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  1. #21
    VicS is offline Registered User
    Location : Home: Kent. Boat: Chichester
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    Quote Originally Posted by halcyon23 View Post
    Done the same on mine, removed toilet seacock and blanked off. Grind a shallow bevel around the hole, inside and out. Lay up using overlapping circles of cloth and epoxy, inside and out - no chance of repair coming adrift as plug overlaps on both sides.
    I dont understand how you have done that. Can you meet me at my boat in the Chichester area next weekend and show me how you did it.

    Seriously what cloth, type and weight did you use ?

  2. #22
    Join Date
    Jan 2005
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    I can't see how a part of the hull isn't structural? It's things like the table inside that aren't structural - pretty much all of the hull will be supporting the superstructure, stopping water getting in, taking the forces from the keel and rigging, etc. rather like a monocoque construction on a car. The fact that the whole thing doesn't fail when you remove a bit doesn't mean that it's not structural - just that you're inside the safety margins (or at least the breaking point). The hull will flex when the boat is underway in a heavy sea, during gusts and when you go alongside. If you have an impact or maybe take the ground heavily then the plug could be forced out, especially as a large amount of resin holding the plug will be resisting shear forces, which resin isn't good at unless reinforced with fibres.

    As said above, definitely chamfer the edges of the hole and lay mat across it using epoxy resin. For a 3" hole in a hull thickness of say 3/4" I'd chamfer it back so that the chamfered area on the outside was 6"- 9" and not much less on the inside (I'm assuming the hull is solid GRP). If the hole is largish then zinc mesh or chicken can be used under the first layer to provide a backing (at least it can on cars - I can't see a problem with corrosion on a boat as it will be completely sealed under resin). Halcyon's photo and post shows how to do it perfectly. I'd be interested to hear what Chrissie or another experienced surveyor would say though. I'd regard their opinion as definitive.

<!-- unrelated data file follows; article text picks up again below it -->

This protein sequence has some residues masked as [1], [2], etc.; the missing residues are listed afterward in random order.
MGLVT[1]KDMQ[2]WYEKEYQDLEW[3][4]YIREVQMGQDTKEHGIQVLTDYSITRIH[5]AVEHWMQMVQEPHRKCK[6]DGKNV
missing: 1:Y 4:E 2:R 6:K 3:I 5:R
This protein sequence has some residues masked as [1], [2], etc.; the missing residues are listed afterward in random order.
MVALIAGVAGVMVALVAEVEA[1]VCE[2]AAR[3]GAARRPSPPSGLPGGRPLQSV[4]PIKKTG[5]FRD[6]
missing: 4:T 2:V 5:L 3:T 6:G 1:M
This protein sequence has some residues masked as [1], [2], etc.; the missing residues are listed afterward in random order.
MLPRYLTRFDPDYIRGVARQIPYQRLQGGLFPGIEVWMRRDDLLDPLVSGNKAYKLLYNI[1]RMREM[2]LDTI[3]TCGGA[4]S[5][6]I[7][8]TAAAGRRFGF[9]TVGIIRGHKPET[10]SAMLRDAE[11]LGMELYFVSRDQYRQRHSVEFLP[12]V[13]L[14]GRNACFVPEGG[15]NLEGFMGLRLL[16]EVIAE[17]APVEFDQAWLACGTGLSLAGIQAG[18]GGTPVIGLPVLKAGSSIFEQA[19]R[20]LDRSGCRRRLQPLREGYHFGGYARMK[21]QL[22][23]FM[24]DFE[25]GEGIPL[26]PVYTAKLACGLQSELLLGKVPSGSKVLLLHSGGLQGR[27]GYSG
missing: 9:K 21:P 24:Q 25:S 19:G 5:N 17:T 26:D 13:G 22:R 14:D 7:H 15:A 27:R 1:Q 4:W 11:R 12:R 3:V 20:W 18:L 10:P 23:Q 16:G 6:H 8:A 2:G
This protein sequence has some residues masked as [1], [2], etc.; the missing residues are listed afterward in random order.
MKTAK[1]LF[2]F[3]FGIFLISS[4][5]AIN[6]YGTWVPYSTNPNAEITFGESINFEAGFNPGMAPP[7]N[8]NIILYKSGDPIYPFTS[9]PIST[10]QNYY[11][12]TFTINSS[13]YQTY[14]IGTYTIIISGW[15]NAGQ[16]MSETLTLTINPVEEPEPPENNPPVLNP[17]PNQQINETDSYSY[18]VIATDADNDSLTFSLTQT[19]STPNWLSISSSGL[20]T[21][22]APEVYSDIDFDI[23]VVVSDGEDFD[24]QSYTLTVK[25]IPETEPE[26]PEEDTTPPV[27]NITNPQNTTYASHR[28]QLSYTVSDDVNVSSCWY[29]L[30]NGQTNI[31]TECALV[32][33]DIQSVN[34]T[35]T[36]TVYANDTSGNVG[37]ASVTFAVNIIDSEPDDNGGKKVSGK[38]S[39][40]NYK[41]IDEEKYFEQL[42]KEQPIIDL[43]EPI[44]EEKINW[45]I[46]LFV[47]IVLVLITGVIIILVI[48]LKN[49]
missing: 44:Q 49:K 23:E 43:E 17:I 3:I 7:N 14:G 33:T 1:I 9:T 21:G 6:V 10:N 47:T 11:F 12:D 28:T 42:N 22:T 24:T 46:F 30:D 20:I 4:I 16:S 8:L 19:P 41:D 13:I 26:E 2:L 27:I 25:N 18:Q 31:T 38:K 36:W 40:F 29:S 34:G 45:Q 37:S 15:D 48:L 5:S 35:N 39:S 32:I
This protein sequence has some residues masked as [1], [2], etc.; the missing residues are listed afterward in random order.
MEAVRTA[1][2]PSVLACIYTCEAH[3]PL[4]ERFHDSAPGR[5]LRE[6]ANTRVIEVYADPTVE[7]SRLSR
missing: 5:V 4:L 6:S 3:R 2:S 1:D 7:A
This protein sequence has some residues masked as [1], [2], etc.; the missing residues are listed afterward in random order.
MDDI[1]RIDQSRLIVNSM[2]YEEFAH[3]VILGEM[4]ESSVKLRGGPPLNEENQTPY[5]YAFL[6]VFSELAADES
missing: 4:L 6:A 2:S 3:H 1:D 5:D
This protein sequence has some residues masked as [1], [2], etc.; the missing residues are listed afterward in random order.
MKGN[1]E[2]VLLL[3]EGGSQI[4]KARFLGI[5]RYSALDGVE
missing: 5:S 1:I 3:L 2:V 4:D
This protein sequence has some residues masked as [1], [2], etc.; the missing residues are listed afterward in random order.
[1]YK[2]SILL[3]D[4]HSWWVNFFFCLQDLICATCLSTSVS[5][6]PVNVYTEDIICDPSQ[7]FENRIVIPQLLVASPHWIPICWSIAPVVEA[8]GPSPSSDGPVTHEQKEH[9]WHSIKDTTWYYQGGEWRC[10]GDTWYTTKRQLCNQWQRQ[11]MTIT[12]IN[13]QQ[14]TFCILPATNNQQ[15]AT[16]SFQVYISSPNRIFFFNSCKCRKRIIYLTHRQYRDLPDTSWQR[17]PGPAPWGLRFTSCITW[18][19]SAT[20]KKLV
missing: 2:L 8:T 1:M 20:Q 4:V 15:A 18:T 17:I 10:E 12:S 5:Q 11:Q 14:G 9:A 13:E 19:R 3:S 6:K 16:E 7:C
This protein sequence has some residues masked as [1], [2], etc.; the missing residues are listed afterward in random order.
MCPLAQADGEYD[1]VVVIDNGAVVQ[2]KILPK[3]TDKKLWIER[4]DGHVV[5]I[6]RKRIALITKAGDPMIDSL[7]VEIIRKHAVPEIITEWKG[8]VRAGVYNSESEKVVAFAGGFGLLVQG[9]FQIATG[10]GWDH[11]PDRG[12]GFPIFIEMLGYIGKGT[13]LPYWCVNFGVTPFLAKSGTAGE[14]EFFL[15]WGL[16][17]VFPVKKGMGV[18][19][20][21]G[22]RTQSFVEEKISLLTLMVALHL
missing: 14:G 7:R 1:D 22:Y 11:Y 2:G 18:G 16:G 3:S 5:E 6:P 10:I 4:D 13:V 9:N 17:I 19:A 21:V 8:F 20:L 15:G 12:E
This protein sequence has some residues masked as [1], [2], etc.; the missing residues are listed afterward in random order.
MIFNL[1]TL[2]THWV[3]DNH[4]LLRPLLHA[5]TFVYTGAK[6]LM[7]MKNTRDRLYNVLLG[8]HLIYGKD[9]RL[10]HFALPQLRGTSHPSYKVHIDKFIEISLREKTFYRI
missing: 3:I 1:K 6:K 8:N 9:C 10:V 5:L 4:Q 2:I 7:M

Last edited by grumpy_o_g; 19-04-12 at 03:00.

  3. #23
    William_H is offline Registered User
    Location : West Australia
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    Jul 2003
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    Default Filling a hole in the hull

    Hi Vic and All.
    The plug repair has 2 possible failure modes. One is to be pushed from the inside out wards. If you have a chamfer on the inside of the hull then the new glass and resin will form a step so that as long as the step of f/g remains strong the plug can not come outwards.
    In the same way the plug could be pushed from the outside into the hull. This is a more likely scenario from water pressure or sitting on a rock. It is the f/g that is outside the plug that extends out over the original hull that stops it being pushed in.
    Now a 12 to 1 chamfer is the sort of thing that as said is required to retain the structural integrity and flexing characteristics of the original hull. (before the hole was made) Because the hull never showed any problems having the hole then it is unlikely that you need to recover the original strength. However it will always be weaker or more liable to flex than the original solid hull.